Boss Keloid_RingMasterReview

Big praise drenched words and claims have been shared in the build up to the release of the new album from British heavy rockers Boss Keloid, and we can quite eagerly say that Herb Your Enthusiasm more than lives up to every syllable of acclaim offered. The Wigan hailing quartet’s second album is simply superb, inescapably irresistible, and a ravenous incitement entangling the finest ravenous textures of sludge, doom, stoner, progressive rock and much more. For ten tracks it turns ears and imagination inside out with unpredictability and ferocious adventure that catches the breath as equally as the heavy predacious sounds and rabidly dark ideation terrorises the senses. The release is spellbindingly fascinating and destined to stalk the top places of end of year best album lists.

As in debut album The Calming Influence of Teeth of 2013, riffs carry a furious rabidity as rhythms probe and punish within Herb Your Enthusiasm. That alone provides a proposal demanding attention with the seduction of low-slung grooves only increasing the senses intimidating, imagination courting prowess at work. To this masterful palette of raw intensity and barbarous persuasion the band layers further temptations of melodic dissonance and glamour, progressive drama, and at times an avant-garde psychosis which just puts hex on album and listener. The result is a release which blows its impressive predecessor out of the water and announces Boss Keloid as a big creative predator in a large devouring pond.

Recorded and mixed by Chris Fielding at Skyhammer Studios and mastered by James Plotkin, Herb Your Enthusiasm opens up with Lung Mountain, a track swiftly providing the template for the heart of the album. Riffs badger and pounce on ears as the hefty swings of drummer Ste Arands resonate on the senses. It takes little time though for band and album to slip in something more sultrily comfortable as guitarist Paul Swarbrick shares flirtatious melodies cross a calmer landscape where the already rousing roar of vocalist Alex Hurst mellows into a more enticing growl. With Jon Davis of Conan guest and adding to the vocal web, the bass of Adam Swarbrick is all the while a predator, stalking the song and imagination with its swaying animus for a perfect temper to the kinder climate and the spark for more ravenous intent elsewhere. As shown time and time again, there is so much going on in songs only physically embracing them can reveal all with every listen perpetually revealing a new twist or texture to get hooked on.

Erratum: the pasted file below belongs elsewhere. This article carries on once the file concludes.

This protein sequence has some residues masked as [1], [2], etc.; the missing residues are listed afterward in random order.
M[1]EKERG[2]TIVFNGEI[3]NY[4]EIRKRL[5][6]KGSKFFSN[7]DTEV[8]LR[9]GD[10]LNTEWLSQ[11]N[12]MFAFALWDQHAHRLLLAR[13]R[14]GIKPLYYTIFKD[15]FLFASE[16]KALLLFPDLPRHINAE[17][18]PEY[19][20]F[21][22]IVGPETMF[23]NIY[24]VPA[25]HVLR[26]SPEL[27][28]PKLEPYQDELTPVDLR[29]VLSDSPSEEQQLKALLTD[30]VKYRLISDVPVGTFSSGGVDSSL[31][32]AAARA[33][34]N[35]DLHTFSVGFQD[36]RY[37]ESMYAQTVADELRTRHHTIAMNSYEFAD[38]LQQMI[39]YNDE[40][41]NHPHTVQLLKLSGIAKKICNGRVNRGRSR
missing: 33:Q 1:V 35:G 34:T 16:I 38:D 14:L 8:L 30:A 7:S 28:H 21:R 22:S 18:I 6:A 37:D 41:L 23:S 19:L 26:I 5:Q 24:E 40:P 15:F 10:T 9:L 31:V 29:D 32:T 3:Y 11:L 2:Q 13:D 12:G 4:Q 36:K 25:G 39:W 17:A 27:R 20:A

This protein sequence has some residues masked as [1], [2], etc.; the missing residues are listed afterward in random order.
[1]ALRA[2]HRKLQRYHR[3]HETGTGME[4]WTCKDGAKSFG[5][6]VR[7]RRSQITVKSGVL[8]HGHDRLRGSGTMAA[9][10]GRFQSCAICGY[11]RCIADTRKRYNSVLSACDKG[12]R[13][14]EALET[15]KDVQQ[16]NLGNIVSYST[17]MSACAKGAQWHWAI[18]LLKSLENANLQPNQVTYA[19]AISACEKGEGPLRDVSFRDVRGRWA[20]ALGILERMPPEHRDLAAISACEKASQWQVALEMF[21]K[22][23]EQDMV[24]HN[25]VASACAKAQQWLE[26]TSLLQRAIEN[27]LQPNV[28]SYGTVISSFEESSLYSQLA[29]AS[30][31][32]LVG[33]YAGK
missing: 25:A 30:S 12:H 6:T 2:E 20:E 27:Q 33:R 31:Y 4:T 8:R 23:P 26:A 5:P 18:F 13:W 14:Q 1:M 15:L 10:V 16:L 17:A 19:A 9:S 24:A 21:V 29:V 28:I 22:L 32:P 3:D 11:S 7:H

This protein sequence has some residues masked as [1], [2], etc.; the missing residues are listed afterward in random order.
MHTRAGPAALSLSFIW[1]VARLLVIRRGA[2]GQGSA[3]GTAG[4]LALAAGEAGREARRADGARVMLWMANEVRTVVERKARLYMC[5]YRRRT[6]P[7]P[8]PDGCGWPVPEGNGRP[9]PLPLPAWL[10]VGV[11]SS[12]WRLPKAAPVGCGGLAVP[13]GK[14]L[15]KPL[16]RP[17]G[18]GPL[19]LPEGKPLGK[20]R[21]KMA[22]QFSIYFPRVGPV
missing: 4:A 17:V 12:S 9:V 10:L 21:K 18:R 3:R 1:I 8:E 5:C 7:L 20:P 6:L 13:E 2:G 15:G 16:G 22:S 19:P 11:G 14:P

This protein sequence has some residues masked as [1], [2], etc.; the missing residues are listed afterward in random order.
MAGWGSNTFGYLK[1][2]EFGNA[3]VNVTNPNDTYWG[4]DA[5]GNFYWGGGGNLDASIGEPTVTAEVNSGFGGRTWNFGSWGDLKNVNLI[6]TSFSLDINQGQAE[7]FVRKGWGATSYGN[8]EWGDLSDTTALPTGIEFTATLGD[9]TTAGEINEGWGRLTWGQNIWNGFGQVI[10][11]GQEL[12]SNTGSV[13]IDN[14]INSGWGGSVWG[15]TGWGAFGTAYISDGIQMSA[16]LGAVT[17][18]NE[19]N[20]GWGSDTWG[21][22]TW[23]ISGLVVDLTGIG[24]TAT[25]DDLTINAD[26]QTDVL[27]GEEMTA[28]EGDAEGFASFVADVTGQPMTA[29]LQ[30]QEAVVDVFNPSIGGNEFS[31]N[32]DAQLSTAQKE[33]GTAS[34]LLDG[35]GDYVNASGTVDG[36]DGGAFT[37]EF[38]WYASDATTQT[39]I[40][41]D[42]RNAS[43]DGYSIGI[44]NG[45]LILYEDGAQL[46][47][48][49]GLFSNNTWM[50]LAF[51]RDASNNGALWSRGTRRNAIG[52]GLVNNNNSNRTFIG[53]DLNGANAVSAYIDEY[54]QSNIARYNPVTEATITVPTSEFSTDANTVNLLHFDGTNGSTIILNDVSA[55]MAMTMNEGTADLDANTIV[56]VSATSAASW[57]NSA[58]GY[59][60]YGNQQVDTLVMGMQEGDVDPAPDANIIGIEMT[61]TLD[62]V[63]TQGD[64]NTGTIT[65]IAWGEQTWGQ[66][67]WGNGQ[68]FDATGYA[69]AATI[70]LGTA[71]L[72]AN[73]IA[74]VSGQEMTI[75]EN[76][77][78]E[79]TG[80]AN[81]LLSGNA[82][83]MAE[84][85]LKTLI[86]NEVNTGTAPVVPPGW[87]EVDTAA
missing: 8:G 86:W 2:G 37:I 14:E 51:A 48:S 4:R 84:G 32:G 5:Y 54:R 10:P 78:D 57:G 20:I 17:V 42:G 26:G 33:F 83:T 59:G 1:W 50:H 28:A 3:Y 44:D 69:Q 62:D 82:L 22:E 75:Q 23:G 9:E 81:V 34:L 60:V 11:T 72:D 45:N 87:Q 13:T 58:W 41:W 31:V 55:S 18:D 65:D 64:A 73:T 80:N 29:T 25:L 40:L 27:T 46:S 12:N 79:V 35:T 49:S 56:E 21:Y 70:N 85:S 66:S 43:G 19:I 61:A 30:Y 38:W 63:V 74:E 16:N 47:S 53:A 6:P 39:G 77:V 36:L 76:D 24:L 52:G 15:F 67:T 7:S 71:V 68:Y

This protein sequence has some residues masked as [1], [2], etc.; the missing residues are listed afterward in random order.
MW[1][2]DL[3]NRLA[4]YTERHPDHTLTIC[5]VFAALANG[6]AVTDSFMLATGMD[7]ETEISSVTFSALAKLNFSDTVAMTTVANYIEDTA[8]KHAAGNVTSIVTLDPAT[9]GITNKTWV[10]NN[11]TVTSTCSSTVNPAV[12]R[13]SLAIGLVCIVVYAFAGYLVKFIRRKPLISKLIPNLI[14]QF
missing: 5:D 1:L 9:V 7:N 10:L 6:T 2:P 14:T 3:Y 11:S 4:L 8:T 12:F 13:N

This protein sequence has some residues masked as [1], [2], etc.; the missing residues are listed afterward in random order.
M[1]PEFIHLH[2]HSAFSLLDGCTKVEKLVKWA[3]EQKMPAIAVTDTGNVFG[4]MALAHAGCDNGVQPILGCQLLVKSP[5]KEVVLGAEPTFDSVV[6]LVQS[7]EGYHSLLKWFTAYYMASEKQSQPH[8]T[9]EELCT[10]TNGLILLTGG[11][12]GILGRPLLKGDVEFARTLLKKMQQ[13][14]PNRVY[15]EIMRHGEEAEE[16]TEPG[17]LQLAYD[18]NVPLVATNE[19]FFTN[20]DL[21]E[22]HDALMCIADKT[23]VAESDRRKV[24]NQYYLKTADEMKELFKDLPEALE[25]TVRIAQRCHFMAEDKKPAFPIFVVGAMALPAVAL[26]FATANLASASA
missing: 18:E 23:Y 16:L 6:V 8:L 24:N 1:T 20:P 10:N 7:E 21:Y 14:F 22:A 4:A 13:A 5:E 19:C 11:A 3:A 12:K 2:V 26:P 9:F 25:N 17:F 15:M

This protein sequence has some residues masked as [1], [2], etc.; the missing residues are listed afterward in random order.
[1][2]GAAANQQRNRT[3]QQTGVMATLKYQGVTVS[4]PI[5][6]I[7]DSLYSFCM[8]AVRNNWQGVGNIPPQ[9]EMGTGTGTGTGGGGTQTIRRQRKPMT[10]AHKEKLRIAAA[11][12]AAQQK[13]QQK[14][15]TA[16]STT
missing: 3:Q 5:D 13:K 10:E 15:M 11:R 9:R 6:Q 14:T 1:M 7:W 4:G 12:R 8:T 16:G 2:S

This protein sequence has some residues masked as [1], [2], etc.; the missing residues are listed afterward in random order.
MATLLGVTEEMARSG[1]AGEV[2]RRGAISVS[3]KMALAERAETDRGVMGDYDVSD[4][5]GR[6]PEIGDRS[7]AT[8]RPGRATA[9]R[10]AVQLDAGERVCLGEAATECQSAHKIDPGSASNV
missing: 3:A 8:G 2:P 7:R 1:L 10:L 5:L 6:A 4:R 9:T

Boss Keloid_HYE_Front_Artwork_RingMasterReviewThe progressive ingenuity in the latter stages of the song only adds to a theatre of sound and craft which continues in the imagination fuelled emprise of Haarlem Struggle. An exotic acoustic opening is soon a tempestuous wall of lumbering confrontation, though that early spicing still flavours the bracing proposal of primal intensity aflame with senses enveloping harmonies. Strains of death and groove metal among other bold spices are equally glimpsed in the brewing maelstrom, teasing and thrilling ears though not as much as the subsequent spiral into experimental adventure towards the track’s rear where Boss Keloid conjure an alchemy best described as a bedlam of Faith No More, Trepalium, 6:33, and Destrage.

Giving a final crushing of ears as it leaves, the excellent track makes way for the equally compelling Escapegoat where grunge/stoner toxicity quickly grips and excites whilst vocals and rhythms collude with more tenebrific riffs within an atmospheric trespass. There is no let-up of thick pressure and corrosive intensity across the song, its invigorating voracious intent single minded as its heads into the doom spawned jaws of Cone. Amongst resonating bass bait and dark fibrous grooves, Alex Hurst flirts with a Mike Patton like devilry for his early presence though he and song need little prompting to raise their antagonistic side as heavy rock and thunderous rhythms align for an invasive tsunami of sound and intent. For every assault offered there comes a flirtatious groove or virulent infectiousness that has the body and passions swinging, here it revealing a great Alice In Chains like hue to its tempting.

Axis of Green keeps the release and enjoyment on the same striking plateau, the rhythmic agility of Ste Arands and Adam Swarbrick catching ears in swift time as Paul Swarbrick’s sonic strands and venomous grooves weave in and out. Increasingly more eventful as it progresses, ending with a progressively tenacious and again expectations destroying climax, the song is followed by Highatus, a brief and fiery slice of instrumental sludge suggestiveness which is far more straight forward than the tracks around it but similarly enjoyable before being seriously outshone by Lung Valley. With psych rock keys and the increasingly impressing vocal variety and quality of Alex Hurst instantly sparking further lustful reactions, the track creates a tapestry of grouchily invasive textures and inviting grooves. Every element is as welcoming as they are imposing, and ultimately all addictively persuasive.